Story of Scots in wartime London needs to be told – Princess Royal

28th June 2018

The Princess Royal has launched a new book about the contribution of Scots in London during the First World War.

The book, Scots in Great War London – A Community at Home and on the Front Line 1914-1919, was commissioned to mark the centenary of the end of the conflict.

Speaking at a reception at the Caledonian Club in central London, Princess Anne said she recognised it was a labour of love for the 10 organisations that contributed to the work.

One chapter charts the stories of London Scottish and Scotland international players. Their sacrifice and the stories of players who survived should be an inspiration to the players of today.

A chapter is dedicated to the story of St Columba’s Church of Scotland in Knightsbridge, which provided hospitality to 50,000 Scottish troops either on their way home from or going to the Western Front.

Volunteers would wait at nearby Victoria Station and direct the soldiers coming off trains towards the church on Pont Street.

They were fed, given time to rest and sometimes put up for the night.

Princess Anne, patron of the Scots in Great War London Group, said: “The role that those organisations played in the Great War is a story that needs to be told and this book does exactly that.

“Their members made an important contribution to Britain’s war effort.

“Tens, perhaps hundreds of thousands of Scots, came through London during 1914-19 on their way to and from the Front.

“And were fed, watered, housed and counselled and succoured by their exiled countrymen in London.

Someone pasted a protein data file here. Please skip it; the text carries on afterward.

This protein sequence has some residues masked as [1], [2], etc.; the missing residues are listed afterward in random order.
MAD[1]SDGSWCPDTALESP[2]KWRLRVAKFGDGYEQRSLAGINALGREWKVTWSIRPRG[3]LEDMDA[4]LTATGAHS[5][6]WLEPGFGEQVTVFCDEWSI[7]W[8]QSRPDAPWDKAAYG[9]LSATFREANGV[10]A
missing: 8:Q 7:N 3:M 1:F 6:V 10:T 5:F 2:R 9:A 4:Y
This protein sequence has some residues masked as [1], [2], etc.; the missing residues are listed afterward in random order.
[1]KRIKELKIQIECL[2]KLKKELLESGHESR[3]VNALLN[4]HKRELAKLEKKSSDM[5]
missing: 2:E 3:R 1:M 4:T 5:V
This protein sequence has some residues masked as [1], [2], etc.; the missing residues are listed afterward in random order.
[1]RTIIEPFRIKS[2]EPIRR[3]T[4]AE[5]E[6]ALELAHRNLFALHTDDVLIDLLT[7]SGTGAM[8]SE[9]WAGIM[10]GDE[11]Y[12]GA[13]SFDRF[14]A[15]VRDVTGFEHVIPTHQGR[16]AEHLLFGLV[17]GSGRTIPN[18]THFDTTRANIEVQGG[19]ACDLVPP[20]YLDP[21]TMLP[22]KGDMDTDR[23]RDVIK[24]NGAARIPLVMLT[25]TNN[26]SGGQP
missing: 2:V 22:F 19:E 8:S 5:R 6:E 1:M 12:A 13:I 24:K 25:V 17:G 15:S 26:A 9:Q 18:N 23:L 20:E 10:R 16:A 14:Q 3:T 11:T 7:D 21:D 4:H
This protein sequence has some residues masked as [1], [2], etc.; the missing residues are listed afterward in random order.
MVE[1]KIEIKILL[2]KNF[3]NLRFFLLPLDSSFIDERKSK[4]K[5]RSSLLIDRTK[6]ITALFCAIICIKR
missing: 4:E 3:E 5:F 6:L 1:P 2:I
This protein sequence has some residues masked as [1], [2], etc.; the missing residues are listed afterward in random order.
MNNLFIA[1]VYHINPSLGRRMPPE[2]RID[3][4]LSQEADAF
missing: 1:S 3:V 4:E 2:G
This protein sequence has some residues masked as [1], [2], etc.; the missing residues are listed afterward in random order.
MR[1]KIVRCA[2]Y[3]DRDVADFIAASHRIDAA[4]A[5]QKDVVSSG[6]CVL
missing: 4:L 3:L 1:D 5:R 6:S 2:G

“These are not dry-as-dust tales of the long forgotten.

“Their stories did not end with the cessation of hostilities, their humanity and sacrifice strike chords with us today.”

The Princess Royal spoke to Dr Stuart Steele, whose mother Peggy Leonard was a member of St Columba’s a century ago.

He said: “My mother joined the church the year before the war and became involved in the work with the troops when it began.

“One of the things she always said she did was write letters for individual soldiers to be sent to their homes.

“Apart from the hospitality and entertainment offered, the volunteers worked very hard at sorting out problems with paybooks and things like that.

“It was a very wide service that was provided and it’s great that it has been acknowledged and put on record because it hasn’t really been before now.”

The Scots in Great War London Group comprises of: St Columba’s and Crown Court Church of Scotland, Caledonian Club, London Scottish FC, London Scottish Regiment, ScotsCare, Scots Guards, Royal Caledonian Education Trust, Caledonian Society and Burns Clubs of London.


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